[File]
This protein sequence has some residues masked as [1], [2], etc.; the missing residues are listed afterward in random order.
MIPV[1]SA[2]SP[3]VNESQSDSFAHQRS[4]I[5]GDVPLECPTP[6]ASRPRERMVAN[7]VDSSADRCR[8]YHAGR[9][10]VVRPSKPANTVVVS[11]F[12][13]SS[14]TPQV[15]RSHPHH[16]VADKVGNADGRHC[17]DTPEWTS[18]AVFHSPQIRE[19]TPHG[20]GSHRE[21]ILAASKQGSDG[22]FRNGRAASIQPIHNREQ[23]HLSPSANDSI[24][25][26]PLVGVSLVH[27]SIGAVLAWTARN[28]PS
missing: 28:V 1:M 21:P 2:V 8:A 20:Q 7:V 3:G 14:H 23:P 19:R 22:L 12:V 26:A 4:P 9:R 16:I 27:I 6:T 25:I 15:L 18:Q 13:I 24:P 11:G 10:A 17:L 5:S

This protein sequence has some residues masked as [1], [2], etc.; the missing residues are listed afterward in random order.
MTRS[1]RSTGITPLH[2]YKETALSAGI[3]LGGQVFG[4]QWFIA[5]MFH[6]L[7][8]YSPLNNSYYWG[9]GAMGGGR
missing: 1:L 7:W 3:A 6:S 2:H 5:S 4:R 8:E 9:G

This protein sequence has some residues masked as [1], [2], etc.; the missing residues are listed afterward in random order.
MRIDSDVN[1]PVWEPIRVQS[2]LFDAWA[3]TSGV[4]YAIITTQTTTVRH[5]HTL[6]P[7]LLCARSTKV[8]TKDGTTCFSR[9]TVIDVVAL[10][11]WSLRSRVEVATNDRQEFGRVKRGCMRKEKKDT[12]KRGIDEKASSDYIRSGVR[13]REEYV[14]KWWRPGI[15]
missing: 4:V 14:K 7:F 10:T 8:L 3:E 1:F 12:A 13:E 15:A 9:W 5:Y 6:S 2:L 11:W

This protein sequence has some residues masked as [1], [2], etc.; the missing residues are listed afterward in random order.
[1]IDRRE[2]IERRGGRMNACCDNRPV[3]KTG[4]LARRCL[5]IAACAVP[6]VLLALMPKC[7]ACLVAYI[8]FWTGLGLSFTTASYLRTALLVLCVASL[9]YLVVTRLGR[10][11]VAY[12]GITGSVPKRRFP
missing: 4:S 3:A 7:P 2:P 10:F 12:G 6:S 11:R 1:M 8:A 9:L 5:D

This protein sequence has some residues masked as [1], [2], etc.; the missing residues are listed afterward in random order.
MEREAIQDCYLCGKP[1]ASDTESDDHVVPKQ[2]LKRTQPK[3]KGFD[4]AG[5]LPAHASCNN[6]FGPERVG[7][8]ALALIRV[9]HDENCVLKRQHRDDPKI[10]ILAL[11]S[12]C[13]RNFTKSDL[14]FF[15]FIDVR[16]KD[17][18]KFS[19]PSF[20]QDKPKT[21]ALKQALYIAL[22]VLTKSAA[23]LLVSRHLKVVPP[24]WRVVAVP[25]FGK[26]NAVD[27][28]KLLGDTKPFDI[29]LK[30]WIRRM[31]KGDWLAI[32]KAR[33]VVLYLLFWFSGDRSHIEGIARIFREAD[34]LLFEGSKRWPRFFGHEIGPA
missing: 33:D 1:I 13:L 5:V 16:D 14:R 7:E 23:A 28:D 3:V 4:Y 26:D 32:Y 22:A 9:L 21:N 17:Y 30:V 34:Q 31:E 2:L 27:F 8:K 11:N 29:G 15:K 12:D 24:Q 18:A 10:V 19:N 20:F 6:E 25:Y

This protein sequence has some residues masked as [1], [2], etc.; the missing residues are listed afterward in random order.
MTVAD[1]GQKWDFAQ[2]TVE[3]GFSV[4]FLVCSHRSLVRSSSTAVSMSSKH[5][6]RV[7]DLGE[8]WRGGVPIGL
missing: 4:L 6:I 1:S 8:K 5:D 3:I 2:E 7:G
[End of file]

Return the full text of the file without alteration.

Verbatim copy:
This protein sequence has some residues masked as [1], [2], etc.; the missing residues are listed afterward in random order.
MIPV[1]SA[2]SP[3]VNESQSDSFAHQRS[4]I[5]GDVPLECPTP[6]ASRPRERMVAN[7]VDSSADRCR[8]YHAGR[9][10]VVRPSKPANTVVVS[11]F[12][13]SS[14]TPQV[15]RSHPHH[16]VADKVGNADGRHC[17]DTPEWTS[18]AVFHSPQIRE[19]TPHG[20]GSHRE[21]ILAASKQGSDG[22]FRNGRAASIQPIHNREQ[23]HLSPSANDSI[24][25][26]PLVGVSLVH[27]SIGAVLAWTARN[28]PS
missing: 28:V 1:M 21:P 2:V 8:A 20:Q 7:V 3:G 14:H 23:P 19:R 22:L 12:V 26:A 4:P 9:R 16:I 27:I 6:T 25:I 15:L 18:Q 13:I 24:P 11:G 10:A 17:L 5:S

This protein sequence has some residues masked as [1], [2], etc.; the missing residues are listed afterward in random order.
MTRS[1]RSTGITPLH[2]YKETALSAGI[3]LGGQVFG[4]QWFIA[5]MFH[6]L[7][8]YSPLNNSYYWG[9]GAMGGGR
missing: 1:L 7:W 3:A 6:S 2:H 5:S 4:R 8:E 9:G

This protein sequence has some residues masked as [1], [2], etc.; the missing residues are listed afterward in random order.
MRIDSDVN[1]PVWEPIRVQS[2]LFDAWA[3]TSGV[4]YAIITTQTTTVRH[5]HTL[6]P[7]LLCARSTKV[8]TKDGTTCFSR[9]TVIDVVAL[10][11]WSLRSRVEVATNDRQEFGRVKRGCMRKEKKDT[12]KRGIDEKASSDYIRSGVR[13]REEYV[14]KWWRPGI[15]
missing: 4:V 14:K 7:F 10:T 8:L 3:E 1:F 12:A 13:E 15:A 9:W 5:Y 6:S 2:L 11:W

This protein sequence has some residues masked as [1], [2], etc.; the missing residues are listed afterward in random order.
[1]IDRRE[2]IERRGGRMNACCDNRPV[3]KTG[4]LARRCL[5]IAACAVP[6]VLLALMPKC[7]ACLVAYI[8]FWTGLGLSFTTASYLRTALLVLCVASL[9]YLVVTRLGR[10][11]VAY[12]GITGSVPKRRFP
missing: 4:S 3:A 7:P 2:P 10:F 12:G 6:S 11:R 1:M 8:A 9:L 5:D

This protein sequence has some residues masked as [1], [2], etc.; the missing residues are listed afterward in random order.
MEREAIQDCYLCGKP[1]ASDTESDDHVVPKQ[2]LKRTQPK[3]KGFD[4]AG[5]LPAHASCNN[6]FGPERVG[7][8]ALALIRV[9]HDENCVLKRQHRDDPKI[10]ILAL[11]S[12]C[13]RNFTKSDL[14]FF[15]FIDVR[16]KD[17][18]KFS[19]PSF[20]QDKPKT[21]ALKQALYIAL[22]VLTKSAA[23]LLVSRHLKVVPP[24]WRVVAVP[25]FGK[26]NAVD[27][28]KLLGDTKPFDI[29]LK[30]WIRRM[31]KGDWLAI[32]KAR[33]VVLYLLFWFSGDRSHIEGIARIFREAD[34]LLFEGSKRWPRFFGHEIGPA
missing: 33:D 1:I 13:L 5:V 16:D 14:R 7:E 23:A 28:D 3:V 4:Y 26:D 32:Y 22:A 9:L 21:N 17:Y 30:V 34:Q 31:E 2:L 27:F 8:K 11:N 29:G 15:K 12:D 24:Q 18:A 10:V 19:N 20:F 6:E 25:Y

This protein sequence has some residues masked as [1], [2], etc.; the missing residues are listed afterward in random order.
MTVAD[1]GQKWDFAQ[2]TVE[3]GFSV[4]FLVCSHRSLVRSSSTAVSMSSKH[5][6]RV[7]DLGE[8]WRGGVPIGL
missing: 4:L 6:I 1:S 8:K 5:D 3:I 2:E 7:G